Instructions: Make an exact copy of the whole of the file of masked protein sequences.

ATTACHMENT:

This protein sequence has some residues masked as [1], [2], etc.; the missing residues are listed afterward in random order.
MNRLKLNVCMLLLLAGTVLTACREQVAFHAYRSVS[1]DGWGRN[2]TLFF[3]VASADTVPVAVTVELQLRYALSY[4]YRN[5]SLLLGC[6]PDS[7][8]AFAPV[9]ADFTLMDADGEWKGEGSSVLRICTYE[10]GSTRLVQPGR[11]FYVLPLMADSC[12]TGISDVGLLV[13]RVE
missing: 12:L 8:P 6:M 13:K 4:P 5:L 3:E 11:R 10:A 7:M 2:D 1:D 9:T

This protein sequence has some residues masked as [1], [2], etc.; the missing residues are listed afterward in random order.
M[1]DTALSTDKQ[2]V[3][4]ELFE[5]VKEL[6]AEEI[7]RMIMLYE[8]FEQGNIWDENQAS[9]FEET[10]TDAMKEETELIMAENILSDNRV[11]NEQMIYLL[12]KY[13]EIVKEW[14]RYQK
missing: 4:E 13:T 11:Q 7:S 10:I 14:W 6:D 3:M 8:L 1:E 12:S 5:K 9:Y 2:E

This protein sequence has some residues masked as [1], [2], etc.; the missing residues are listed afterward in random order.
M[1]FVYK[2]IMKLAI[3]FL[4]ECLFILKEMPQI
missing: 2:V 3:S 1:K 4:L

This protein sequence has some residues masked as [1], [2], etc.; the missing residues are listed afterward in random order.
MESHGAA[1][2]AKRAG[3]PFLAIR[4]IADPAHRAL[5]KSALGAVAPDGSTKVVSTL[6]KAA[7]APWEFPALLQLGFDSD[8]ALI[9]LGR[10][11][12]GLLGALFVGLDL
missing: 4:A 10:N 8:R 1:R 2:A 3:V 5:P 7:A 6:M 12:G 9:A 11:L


This protein sequence has some residues masked as [1], [2], etc.; the missing residues are listed afterward in random order.
MNRLKLNVCMLLLLAGTVLTACREQVAFHAYRSVS[1]DGWGRN[2]TLFF[3]VASADTVPVAVTVELQLRYALSY[4]YRN[5]SLLLGC[6]PDS[7][8]AFAPV[9]ADFTLMDADGEWKGEGSSVLRICTYE[10]GSTRLVQPGR[11]FYVLPLMADSC[12]TGISDVGLLV[13]RVE
missing: 12:L 8:P 6:M 13:K 4:P 5:L 3:E 11:R 10:A 7:M 2:D 1:D 9:T

This protein sequence has some residues masked as [1], [2], etc.; the missing residues are listed afterward in random order.
M[1]DTALSTDKQ[2]V[3][4]ELFE[5]VKEL[6]AEEI[7]RMIMLYE[8]FEQGNIWDENQAS[9]FEET[10]TDAMKEETELIMAENILSDNRV[11]NEQMIYLL[12]KY[13]EIVKEW[14]RYQK
missing: 4:E 13:T 11:Q 7:S 10:I 14:W 6:D 3:M 8:L 1:E 12:S 5:K 9:Y 2:E

This protein sequence has some residues masked as [1], [2], etc.; the missing residues are listed afterward in random order.
M[1]FVYK[2]IMKLAI[3]FL[4]ECLFILKEMPQI
missing: 2:V 3:S 1:K 4:L

This protein sequence has some residues masked as [1], [2], etc.; the missing residues are listed afterward in random order.
MESHGAA[1][2]AKRAG[3]PFLAIR[4]IADPAHRAL[5]KSALGAVAPDGSTKVVSTL[6]KAA[7]APWEFPALLQLGFDSD[8]ALI[9]LGR[10][11][12]GLLGALFVGLDL
missing: 4:A 10:N 8:R 1:R 2:A 3:V 5:P 7:A 6:M 12:G 9:A 11:L